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Construction Projects and Boundary Disputes

Construction projects are exciting!
But sometimes, even construction projects that start out as exciting have
unexpected twists and turns, which quickly dampen the excitement. For
example, oftentimes, through a property survey as part of the planning stage of
a construction project, a client will discover that the property's boundary
lines are not where he (or the adjoining neighbors!) thought they were. A
survey can reveal a myriad of issues, ranging from not enough distance between
the structure and the property line to build the desired project, to a
neighbor's shed, or garden, or patio that is encroaching on the property.
If you suddenly find yourself with a boundary line issue, especially if you are
in the middle of a construction project, retaining an attorney quickly might
afford you opportunities for resolving the issue and keeping your project on
track. 

Boundary disputes are sensitive matters,
both because of the personal nature of one's property and the general desire to
keep the peace in a neighborhood. Many times, there are solutions
available that can balance both sides of this scale. A homeowner with
boundary line questions should seek the advice and counsel of an attorney, but
a few key points should be kept in mind:

  1. Owners
    of adjoining property may be able to establish ownership or the right to use a
    neighbor's property through the doctrines of "adverse possession" or
    "prescriptive easement." Contrary to what many homeowners believe,
    however, these claims are not available for all types of property in
    Minnesota. In fact, adverse possession and prescriptive easement are only
    possible claims if the property at issue is abstract property. For
    Torrens property, these claims are barred by Minnesota statutes, although the
    adjoining owner may have a similar, but distinct claim for practical location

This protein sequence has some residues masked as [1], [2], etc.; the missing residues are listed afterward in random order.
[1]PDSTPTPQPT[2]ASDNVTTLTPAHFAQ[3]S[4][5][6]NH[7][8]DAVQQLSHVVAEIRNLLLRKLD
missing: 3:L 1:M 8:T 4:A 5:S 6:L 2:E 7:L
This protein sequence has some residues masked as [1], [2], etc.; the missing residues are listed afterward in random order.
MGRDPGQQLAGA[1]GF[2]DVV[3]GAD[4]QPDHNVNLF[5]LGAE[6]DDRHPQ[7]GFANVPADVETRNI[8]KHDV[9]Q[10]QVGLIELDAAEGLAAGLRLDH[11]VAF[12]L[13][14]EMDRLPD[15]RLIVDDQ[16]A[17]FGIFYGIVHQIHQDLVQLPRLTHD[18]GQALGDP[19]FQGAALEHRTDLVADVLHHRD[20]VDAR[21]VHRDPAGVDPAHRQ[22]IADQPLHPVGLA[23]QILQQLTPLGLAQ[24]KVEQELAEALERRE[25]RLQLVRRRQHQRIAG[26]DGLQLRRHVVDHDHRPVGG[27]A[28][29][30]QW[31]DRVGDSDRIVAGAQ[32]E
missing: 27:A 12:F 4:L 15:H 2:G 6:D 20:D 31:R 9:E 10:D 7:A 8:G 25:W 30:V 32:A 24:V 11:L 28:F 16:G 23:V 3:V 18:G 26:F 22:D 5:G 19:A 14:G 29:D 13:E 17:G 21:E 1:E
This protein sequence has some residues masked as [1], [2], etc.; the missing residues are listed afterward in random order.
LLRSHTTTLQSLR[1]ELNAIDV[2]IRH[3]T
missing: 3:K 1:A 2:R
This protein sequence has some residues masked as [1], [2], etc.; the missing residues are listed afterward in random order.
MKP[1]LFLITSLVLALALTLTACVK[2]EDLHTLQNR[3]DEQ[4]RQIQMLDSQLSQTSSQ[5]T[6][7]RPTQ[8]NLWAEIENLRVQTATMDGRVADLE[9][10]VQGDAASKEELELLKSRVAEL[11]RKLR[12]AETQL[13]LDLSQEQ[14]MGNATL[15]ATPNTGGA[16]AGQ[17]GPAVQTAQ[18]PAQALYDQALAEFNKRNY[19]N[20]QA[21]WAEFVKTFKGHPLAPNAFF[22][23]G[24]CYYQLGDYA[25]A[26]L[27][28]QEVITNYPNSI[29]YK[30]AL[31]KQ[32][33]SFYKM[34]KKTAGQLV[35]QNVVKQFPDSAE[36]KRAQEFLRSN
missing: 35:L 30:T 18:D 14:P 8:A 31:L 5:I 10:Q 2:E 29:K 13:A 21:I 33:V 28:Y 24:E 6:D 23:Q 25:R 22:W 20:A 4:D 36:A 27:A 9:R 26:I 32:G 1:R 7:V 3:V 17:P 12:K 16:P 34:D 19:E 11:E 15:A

of boundary. However, all of these claims involve proving very specific
    elements.
  2. In
    dealing with encroachments, oftentimes there are solutions that go beyond a
    simple either "the land is mine" or "the land is yours" analysis. For
    instance, through the use of instruments like easements, an owner may be able
    to retain ownership and certain control of the land, but also permit a
    neighbor's use (oftentimes for a fee).
  3. Boundary
    line disputes often raise related questions about trespass, conversion (e.g.
    removing a fence), and nuisance (e.g. removing a natural barrier or something
    else that interferes with one's use and enjoyment of her property). Such
    claims can quickly escalate a boundary line dispute.
  4. The
    law aside, boundary line disputes are impactful in ways that cannot easily be
    quantified or even put into words. Among other things, a protracted
    dispute regarding one's property with one's neighbors is a surefire way to
    squelch the excitement of a construction project.

Keeping these key points in mind and
seeking counsel as soon as you recognize a boundary line issue will hopefully
allow you to keep your project on track and any dispute minimal.

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Thompson Tarasek Lee-O'Halloran PLLC

7101 York Avenue S
Suite 255
Edina, MN 55435

Phone: 612-568-0215
Fax: 612-564-6976
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